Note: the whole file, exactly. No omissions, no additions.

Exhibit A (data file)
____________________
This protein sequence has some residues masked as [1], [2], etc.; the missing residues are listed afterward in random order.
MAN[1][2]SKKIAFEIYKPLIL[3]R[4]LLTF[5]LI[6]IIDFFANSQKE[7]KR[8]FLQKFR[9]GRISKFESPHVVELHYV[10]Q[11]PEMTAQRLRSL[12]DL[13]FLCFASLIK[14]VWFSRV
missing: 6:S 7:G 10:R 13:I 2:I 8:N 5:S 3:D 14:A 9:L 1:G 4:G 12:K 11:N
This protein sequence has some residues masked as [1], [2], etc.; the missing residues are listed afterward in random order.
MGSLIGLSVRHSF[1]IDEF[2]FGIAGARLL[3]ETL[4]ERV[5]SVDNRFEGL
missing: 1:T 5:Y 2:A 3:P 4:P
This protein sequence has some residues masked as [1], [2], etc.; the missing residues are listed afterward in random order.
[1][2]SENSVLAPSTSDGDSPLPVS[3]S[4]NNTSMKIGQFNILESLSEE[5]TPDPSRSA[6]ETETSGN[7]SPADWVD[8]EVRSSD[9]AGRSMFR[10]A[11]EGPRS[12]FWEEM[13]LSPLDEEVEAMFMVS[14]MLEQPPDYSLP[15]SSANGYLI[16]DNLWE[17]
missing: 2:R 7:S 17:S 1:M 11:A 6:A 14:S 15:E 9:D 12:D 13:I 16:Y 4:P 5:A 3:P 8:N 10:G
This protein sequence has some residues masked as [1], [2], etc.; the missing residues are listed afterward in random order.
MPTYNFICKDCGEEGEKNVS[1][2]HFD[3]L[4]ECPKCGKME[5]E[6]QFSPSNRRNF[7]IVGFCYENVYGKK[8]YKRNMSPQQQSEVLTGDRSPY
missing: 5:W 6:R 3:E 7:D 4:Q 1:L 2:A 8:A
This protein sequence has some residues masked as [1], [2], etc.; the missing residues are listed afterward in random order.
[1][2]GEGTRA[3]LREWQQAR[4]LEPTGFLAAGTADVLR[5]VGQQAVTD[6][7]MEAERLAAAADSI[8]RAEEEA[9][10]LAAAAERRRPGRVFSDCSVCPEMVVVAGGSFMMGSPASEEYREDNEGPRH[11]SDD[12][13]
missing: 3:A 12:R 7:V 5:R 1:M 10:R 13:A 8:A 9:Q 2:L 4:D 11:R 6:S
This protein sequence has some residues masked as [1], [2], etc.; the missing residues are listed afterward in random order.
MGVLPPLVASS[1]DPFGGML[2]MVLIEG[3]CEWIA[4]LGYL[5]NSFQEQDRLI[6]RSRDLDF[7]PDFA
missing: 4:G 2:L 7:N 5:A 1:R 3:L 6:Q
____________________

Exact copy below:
This protein sequence has some residues masked as [1], [2], etc.; the missing residues are listed afterward in random order.
MAN[1][2]SKKIAFEIYKPLIL[3]R[4]LLTF[5]LI[6]IIDFFANSQKE[7]KR[8]FLQKFR[9]GRISKFESPHVVELHYV[10]Q[11]PEMTAQRLRSL[12]DL[13]FLCFASLIK[14]VWFSRV
missing: 6:S 7:G 10:R 13:I 2:I 8:N 5:S 3:D 14:A 9:L 1:G 4:G 12:K 11:N
This protein sequence has some residues masked as [1], [2], etc.; the missing residues are listed afterward in random order.
MGSLIGLSVRHSF[1]IDEF[2]FGIAGARLL[3]ETL[4]ERV[5]SVDNRFEGL
missing: 1:T 5:Y 2:A 3:P 4:P
This protein sequence has some residues masked as [1], [2], etc.; the missing residues are listed afterward in random order.
[1][2]SENSVLAPSTSDGDSPLPVS[3]S[4]NNTSMKIGQFNILESLSEE[5]TPDPSRSA[6]ETETSGN[7]SPADWVD[8]EVRSSD[9]AGRSMFR[10]A[11]EGPRS[12]FWEEM[13]LSPLDEEVEAMFMVS[14]MLEQPPDYSLP[15]SSANGYLI[16]DNLWE[17]
missing: 2:R 7:S 17:S 1:M 11:A 6:A 14:S 15:E 9:D 12:D 13:I 16:Y 4:P 5:A 3:P 8:N 10:G
This protein sequence has some residues masked as [1], [2], etc.; the missing residues are listed afterward in random order.
MPTYNFICKDCGEEGEKNVS[1][2]HFD[3]L[4]ECPKCGKME[5]E[6]QFSPSNRRNF[7]IVGFCYENVYGKK[8]YKRNMSPQQQSEVLTGDRSPY
missing: 5:W 6:R 3:E 7:D 4:Q 1:L 2:A 8:A
This protein sequence has some residues masked as [1], [2], etc.; the missing residues are listed afterward in random order.
[1][2]GEGTRA[3]LREWQQAR[4]LEPTGFLAAGTADVLR[5]VGQQAVTD[6][7]MEAERLAAAADSI[8]RAEEEA[9][10]LAAAAERRRPGRVFSDCSVCPEMVVVAGGSFMMGSPASEEYREDNEGPRH[11]SDD[12][13]
missing: 3:A 12:R 7:V 5:R 1:M 10:R 13:A 8:A 9:Q 2:L 4:D 11:R 6:S
This protein sequence has some residues masked as [1], [2], etc.; the missing residues are listed afterward in random order.
MGVLPPLVASS[1]DPFGGML[2]MVLIEG[3]CEWIA[4]LGYL[5]NSFQEQDRLI[6]RSRDLDF[7]PDFA
missing: 4:G 2:L 7:N 5:A 1:R 3:L 6:Q